Pakistan Expels Indian Embassy Officials
Feb. 08, 2003
ISLAMABAD, Pakistan (AP) _ Pakistan on Saturday ordered the acting Indian ambassador and four other Indian Embassy officials to leave the country in an apparent retaliation for the expulsion by India of its senior diplomat.
Sudhir Vyas, the acting ambassador of the Indian Embassy has 48 hours to leave the country, according to a foreign ministry statement.
Earlier Saturday, India ordered Jalil Abbas Jilani, the acting head of the Pakistani diplomatic mission, to leave India within 48 hours, a day after accusing him of funneling money to separatists in Kashmir. Four other Pakistan Embassy staff also were ordered to leave India.
The two countries routinely engage in tit-for-tat diplomatic posturing.
Pakistan accused Vyas and his four colleagues at the Indian Embassy here of ``involvement in activities incompatible with their status,'' a usual reference to spying. The other Indian Embassy officials ordered out of Pakistan were Rahul Rasgotra, first secretary, and embassy staff M.R. Balu, Rambir Singh and Surinder Raj Anand.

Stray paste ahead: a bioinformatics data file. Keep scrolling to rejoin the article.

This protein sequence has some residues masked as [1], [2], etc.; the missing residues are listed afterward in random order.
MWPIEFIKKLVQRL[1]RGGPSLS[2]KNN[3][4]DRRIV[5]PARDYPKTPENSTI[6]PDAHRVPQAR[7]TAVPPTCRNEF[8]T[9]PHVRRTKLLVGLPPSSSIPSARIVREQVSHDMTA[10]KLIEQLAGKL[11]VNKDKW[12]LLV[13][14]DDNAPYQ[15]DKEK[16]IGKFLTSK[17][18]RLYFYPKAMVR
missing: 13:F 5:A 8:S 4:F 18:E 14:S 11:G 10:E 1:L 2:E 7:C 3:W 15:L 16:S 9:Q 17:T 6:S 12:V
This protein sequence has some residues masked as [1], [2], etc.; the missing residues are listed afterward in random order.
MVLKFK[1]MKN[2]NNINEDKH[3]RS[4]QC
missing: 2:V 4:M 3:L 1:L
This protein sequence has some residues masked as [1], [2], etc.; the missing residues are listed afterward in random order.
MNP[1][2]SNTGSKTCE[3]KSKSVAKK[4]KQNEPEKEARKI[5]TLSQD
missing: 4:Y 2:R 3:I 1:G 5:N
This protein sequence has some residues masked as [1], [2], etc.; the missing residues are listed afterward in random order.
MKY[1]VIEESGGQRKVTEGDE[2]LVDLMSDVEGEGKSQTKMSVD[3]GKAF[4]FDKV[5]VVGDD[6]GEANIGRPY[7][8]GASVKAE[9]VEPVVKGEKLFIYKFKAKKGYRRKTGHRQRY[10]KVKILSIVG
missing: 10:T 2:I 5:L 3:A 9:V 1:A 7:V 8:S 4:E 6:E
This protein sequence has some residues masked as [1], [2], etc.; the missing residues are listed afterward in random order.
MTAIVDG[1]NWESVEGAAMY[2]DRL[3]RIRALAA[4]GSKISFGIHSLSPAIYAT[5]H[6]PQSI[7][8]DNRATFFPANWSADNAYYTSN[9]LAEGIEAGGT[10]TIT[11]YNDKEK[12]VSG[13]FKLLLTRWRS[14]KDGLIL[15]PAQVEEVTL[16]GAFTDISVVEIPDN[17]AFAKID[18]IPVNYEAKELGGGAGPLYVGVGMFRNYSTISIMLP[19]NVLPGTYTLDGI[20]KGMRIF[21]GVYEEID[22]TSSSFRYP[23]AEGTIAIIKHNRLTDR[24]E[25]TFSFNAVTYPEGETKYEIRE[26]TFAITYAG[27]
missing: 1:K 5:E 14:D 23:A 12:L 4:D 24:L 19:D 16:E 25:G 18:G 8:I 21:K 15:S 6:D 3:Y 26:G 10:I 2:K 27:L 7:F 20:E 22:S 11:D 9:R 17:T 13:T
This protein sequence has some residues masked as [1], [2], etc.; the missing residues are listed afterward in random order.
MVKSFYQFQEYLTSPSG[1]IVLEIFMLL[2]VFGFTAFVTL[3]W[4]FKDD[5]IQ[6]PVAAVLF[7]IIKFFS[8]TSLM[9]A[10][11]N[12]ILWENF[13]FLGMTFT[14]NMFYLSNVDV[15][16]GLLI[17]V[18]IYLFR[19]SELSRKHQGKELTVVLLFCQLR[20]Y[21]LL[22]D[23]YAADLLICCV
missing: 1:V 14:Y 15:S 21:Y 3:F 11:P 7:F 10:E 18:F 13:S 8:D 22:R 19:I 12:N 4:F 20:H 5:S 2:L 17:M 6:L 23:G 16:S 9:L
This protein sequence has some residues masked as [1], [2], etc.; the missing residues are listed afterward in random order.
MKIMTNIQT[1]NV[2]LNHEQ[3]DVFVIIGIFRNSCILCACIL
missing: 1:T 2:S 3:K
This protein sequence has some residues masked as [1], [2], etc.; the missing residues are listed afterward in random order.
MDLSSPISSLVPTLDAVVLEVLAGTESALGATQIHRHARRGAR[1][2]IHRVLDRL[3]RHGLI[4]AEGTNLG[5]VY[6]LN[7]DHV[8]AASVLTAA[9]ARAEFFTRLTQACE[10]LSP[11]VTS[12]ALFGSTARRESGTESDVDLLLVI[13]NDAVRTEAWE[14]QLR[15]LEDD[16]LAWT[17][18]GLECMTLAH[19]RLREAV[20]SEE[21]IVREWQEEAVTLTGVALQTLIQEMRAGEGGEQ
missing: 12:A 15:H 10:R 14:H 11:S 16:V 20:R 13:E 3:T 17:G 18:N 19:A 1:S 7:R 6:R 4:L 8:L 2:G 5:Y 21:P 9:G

While the Indian Embassy officials have to be out of the country within two days, their families have seven days to leave.
The Pakistan foreign ministry said the decision to expel five employees of the Indian Embassy here keeps staff numbers the same as those at the Pakistan Embassy in New Delhi.
``Reciprocating the Indian decision to further cut the strength of the Pakistan High Commission in New Delhi from 51 to 47 personnel, the government of Pakistan has also decided to apply the same staff ceiling on the Indian High Commission in Islamabad,'' the ministry statement said.
Pakistan and India have fought three wars since the British gave the Asian subcontinent its independence in 1947.
Two of the three conflicts have been over the disputed Kashmir region, which is divided between the two nuclear neighbors and claimed in its entirety by both nations.
They routinely accuse the other of fomenting violence and carrying out acts of sabotage on each other's territory. India says Pakistan is arming, training and financing a bloody secessionist movement in Indian-controlled Kashmir that has killed as many as 60,000 people since 1989.
Pakistan says its support is limited to political and diplomatic help.